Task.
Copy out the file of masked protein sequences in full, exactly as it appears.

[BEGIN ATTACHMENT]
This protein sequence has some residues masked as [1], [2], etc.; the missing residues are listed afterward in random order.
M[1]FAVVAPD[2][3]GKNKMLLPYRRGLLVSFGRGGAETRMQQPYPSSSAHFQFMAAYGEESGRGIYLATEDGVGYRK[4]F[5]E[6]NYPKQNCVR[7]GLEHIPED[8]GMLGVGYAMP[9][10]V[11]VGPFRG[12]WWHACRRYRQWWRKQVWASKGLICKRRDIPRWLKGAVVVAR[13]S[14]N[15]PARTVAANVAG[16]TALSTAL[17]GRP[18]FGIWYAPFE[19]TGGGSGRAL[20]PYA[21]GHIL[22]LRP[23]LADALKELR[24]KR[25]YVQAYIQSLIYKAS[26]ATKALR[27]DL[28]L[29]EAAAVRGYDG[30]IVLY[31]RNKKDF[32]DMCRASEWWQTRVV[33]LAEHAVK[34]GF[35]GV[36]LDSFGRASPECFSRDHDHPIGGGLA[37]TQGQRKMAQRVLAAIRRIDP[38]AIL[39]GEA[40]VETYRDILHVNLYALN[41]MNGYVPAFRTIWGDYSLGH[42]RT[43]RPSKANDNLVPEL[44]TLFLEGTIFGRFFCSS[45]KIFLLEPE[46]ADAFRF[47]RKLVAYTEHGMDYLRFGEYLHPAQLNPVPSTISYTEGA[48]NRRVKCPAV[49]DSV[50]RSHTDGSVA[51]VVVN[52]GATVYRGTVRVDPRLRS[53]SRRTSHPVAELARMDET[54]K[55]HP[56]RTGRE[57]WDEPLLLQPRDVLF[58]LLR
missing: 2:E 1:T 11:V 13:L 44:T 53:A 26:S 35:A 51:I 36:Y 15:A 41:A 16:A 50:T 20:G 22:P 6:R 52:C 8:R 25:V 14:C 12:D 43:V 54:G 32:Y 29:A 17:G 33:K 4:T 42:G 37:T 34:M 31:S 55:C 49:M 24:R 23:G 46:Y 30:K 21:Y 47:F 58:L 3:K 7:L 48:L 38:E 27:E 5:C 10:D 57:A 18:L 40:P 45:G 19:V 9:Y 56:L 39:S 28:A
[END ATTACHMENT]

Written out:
This protein sequence has some residues masked as [1], [2], etc.; the missing residues are listed afterward in random order.
M[1]FAVVAPD[2][3]GKNKMLLPYRRGLLVSFGRGGAETRMQQPYPSSSAHFQFMAAYGEESGRGIYLATEDGVGYRK[4]F[5]E[6]NYPKQNCVR[7]GLEHIPED[8]GMLGVGYAMP[9][10]V[11]VGPFRG[12]WWHACRRYRQWWRKQVWASKGLICKRRDIPRWLKGAVVVAR[13]S[14]N[15]PARTVAANVAG[16]TALSTAL[17]GRP[18]FGIWYAPFE[19]TGGGSGRAL[20]PYA[21]GHIL[22]LRP[23]LADALKELR[24]KR[25]YVQAYIQSLIYKAS[26]ATKALR[27]DL[28]L[29]EAAAVRGYDG[30]IVLY[31]RNKKDF[32]DMCRASEWWQTRVV[33]LAEHAVK[34]GF[35]GV[36]LDSFGRASPECFSRDHDHPIGGGLA[37]TQGQRKMAQRVLAAIRRIDP[38]AIL[39]GEA[40]VETYRDILHVNLYALN[41]MNGYVPAFRTIWGDYSLGH[42]RT[43]RPSKANDNLVPEL[44]TLFLEGTIFGRFFCSS[45]KIFLLEPE[46]ADAFRF[47]RKLVAYTEHGMDYLRFGEYLHPAQLNPVPSTISYTEGA[48]NRRVKCPAV[49]DSV[50]RSHTDGSVA[51]VVVN[52]GATVYRGTVRVDPRLRS[53]SRRTSHPVAELARMDET[54]K[55]HP[56]RTGRE[57]WDEPLLLQPRDVLF[58]LLR
missing: 2:E 1:T 11:V 13:L 44:T 53:A 26:S 35:A 51:I 36:Y 15:A 41:A 16:A 50:T 20:G 22:P 6:R 52:C 8:R 25:V 14:C 12:D 43:V 54:G 32:Y 29:A 17:G 33:K 4:T 42:G 37:T 34:M 31:S 55:C 49:M 24:R 23:G 46:Y 30:K 21:Y 47:F 58:L 3:K 7:L 48:L 38:E 27:E 5:C 10:D 57:A 18:L 40:P 45:G 19:V 9:Y 56:L 39:S 28:A